Catherine Martin was superb as the cautiously hopeful, but deeply anxious Eva. Rich and sonorous, her voice easily cut through the mellowing acoustics of the Harris Theater. This opera is driven primarily by the women and the trio of Martin, Park and Yoshida Nelson comprised a first-rate ensemble. Some of the most touching moments were those between Martin and Park, especially Eva’s empathy for a fellow immigrant of a persecuted minority. Jim Crowley, a hardened war veteran, is the least fleshed out character. Though we get a glimpse into his background and psyche at the very end of the piece, for the most part, he is meant to represent an archetypical mid-century American man: prideful, repressed, looking out for number one. Christopher Magiera deserves applause for bringing some depth to his character, but, in his disdain and indifference toward the “other,” he succeeded most brilliantly in being unlikable.
There’s much food for thought in this piece.
Jack Perla’s score for this opera is understated, efficiently paced, and quite traditional in its structure of divisible solo, duo, and ensemble numbers. A tonally based minimalism pervades this piece with crushing dissonances at crucial dramatic moments as well as subtle pentatonics for moments of nostalgia and loss. Conductor Daniela Candillari leads the chamber ensemble with effortless elegance, nuance, and shape. Candillari conducted last season’s Fellow Travelers and it was wonderful to see her back in Chicago in repertoire upon which she is leaving a decisive stamp.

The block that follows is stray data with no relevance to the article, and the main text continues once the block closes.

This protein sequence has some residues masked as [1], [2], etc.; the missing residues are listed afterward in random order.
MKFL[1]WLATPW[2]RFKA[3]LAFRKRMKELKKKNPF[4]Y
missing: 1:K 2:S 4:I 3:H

In its lean 70-minute runtime, An American Dream packs a punch. And it could not have come at a more timely hour. We’ve heard over the past half-century the words, “never again” or “never here.” But the visuals in An American Dream and the emotions it stirs feel eerily familiar and alarmingly close to home. There’s much food for thought in this piece.